There are many things you can do with leftover whey (even the small amount of whey that accumulates in a container of yogurt) other than to just make whey ricotta. That liquid (whey) is chock full of nutrients like proteins, vitamins and minerals, and has far more sustainable uses than just dumping down the drain.
Whey falls into 2 classes: sweet whey, and acid whey, and both have many uses. Sweet whey is the whey drained off a cheese process that uses a bacterial culture, such as hard cheese (like cheddar, and many soft cheese types). However, if you have added vinegar, citric acid or lemon juice to the milk (as in making mozzarella, or whole milk ricotta) the whey is already very acidic, hence makes acid whey.
Sweet whey contains active bacterial cultures and is great to add to a jar of fresh chopped vegetables to ferment, like sauerkraut or pickles (lacto-fermentation). You can use it as a substitute in any recipe that calls for buttermilk, or to replace the liquid in a bread recipe. In addition to live bacterial cultures, sweet whey is full of vitamins and minerals, and makes a healthy addition to soups, or beverages like smoothies. A common use in Italy is to use the sweet whey to make traditional ricotta, which is different than a whole-milk ricotta. There are other whey-based cheeses, too; consult a cheese book like Home Cheese Making by Rikki Carroll, or The Cheesemaker's Manual by Margaret P. Morris if you can find a copy.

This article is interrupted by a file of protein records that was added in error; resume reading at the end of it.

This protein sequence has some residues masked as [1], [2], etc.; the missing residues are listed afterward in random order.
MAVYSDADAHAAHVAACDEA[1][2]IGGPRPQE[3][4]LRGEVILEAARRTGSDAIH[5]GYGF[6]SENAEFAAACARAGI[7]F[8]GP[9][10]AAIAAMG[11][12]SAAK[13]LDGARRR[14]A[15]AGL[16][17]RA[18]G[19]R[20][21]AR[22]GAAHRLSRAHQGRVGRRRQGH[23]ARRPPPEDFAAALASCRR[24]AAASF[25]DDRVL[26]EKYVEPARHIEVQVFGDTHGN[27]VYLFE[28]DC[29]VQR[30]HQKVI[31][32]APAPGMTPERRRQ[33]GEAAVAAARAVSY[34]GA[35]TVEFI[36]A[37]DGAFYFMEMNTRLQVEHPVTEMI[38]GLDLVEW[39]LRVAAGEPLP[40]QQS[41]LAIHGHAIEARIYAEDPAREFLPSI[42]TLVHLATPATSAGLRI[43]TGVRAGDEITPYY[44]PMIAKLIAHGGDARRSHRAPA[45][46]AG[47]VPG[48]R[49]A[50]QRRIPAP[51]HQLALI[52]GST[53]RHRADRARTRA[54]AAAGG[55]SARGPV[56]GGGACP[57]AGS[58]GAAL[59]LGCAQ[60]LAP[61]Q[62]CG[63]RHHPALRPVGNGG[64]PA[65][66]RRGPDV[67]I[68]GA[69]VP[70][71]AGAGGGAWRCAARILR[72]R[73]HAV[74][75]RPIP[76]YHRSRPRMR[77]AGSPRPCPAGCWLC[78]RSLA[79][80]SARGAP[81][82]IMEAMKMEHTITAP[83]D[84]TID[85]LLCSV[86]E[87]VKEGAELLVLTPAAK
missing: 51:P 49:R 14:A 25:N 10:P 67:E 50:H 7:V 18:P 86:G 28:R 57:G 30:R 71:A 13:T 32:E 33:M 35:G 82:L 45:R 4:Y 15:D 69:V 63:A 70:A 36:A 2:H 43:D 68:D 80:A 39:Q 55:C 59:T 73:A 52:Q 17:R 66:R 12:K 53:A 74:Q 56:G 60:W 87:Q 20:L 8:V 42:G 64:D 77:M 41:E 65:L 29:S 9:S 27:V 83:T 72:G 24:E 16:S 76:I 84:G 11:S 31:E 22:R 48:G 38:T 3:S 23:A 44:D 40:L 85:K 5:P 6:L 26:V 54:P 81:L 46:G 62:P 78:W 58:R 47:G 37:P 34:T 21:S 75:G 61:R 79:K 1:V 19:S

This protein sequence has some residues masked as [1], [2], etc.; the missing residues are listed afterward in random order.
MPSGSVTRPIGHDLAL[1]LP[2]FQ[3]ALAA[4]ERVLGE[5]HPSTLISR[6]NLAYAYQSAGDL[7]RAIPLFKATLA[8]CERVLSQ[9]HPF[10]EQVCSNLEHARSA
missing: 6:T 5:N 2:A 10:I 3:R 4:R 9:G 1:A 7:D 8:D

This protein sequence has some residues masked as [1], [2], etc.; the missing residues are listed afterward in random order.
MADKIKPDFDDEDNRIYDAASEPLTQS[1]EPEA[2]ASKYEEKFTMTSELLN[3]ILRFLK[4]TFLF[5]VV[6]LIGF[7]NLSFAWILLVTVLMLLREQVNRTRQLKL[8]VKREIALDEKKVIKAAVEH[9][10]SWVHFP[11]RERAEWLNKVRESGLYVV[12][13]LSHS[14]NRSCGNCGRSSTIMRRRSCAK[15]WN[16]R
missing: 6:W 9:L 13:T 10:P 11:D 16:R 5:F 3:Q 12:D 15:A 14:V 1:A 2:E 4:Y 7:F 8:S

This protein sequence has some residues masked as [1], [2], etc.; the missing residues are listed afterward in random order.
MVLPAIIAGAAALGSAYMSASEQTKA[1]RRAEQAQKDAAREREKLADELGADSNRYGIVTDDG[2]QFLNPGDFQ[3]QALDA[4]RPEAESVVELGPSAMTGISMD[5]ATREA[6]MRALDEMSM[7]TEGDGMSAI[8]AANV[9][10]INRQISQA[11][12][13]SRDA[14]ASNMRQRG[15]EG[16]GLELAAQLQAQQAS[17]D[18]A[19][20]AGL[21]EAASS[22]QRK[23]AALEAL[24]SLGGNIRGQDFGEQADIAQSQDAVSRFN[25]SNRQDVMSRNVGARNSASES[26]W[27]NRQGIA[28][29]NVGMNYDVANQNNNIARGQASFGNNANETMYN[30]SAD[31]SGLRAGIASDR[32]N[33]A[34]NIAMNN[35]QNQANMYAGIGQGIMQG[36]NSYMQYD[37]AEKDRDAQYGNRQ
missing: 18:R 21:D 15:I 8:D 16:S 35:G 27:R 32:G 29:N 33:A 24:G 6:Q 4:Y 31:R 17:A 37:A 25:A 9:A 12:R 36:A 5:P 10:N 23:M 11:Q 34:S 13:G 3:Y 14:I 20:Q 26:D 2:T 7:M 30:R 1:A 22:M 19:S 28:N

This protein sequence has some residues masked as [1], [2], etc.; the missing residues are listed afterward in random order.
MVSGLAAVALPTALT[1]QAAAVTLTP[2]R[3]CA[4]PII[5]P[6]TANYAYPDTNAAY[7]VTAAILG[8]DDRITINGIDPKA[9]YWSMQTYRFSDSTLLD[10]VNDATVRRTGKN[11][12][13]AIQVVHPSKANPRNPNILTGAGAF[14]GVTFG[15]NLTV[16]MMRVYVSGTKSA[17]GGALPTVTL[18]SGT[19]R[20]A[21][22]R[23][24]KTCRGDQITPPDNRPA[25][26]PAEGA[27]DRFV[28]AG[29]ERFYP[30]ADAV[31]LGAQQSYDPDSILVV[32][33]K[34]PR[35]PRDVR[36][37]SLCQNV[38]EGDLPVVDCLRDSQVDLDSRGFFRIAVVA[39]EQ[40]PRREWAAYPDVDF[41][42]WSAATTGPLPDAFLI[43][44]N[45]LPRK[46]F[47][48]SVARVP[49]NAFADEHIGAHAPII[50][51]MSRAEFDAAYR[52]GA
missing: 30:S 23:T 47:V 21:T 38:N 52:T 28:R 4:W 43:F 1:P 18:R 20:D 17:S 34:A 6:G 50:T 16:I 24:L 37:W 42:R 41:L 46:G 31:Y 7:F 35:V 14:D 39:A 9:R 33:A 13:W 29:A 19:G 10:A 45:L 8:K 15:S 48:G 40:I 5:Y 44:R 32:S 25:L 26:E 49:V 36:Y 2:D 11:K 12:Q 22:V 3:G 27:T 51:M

Acid whey is good to feed acid-loving plants in the garden; I use it on my blueberry bushes where there is a constant battle to keep the pH low enough for the blueberries to survive. You can add to the soaking water for beans and grains to reduce phytates (as long as it is rinsed away the next morning). It is not good for making whey ricotta.
Both sweet whey and acid whey may be fed to farm animals, or the household dog and cat. My cats don't much care for the acid whey, but my sister's dog does. Sweet whey can be used for all the same things as acid whey, but not the reverse.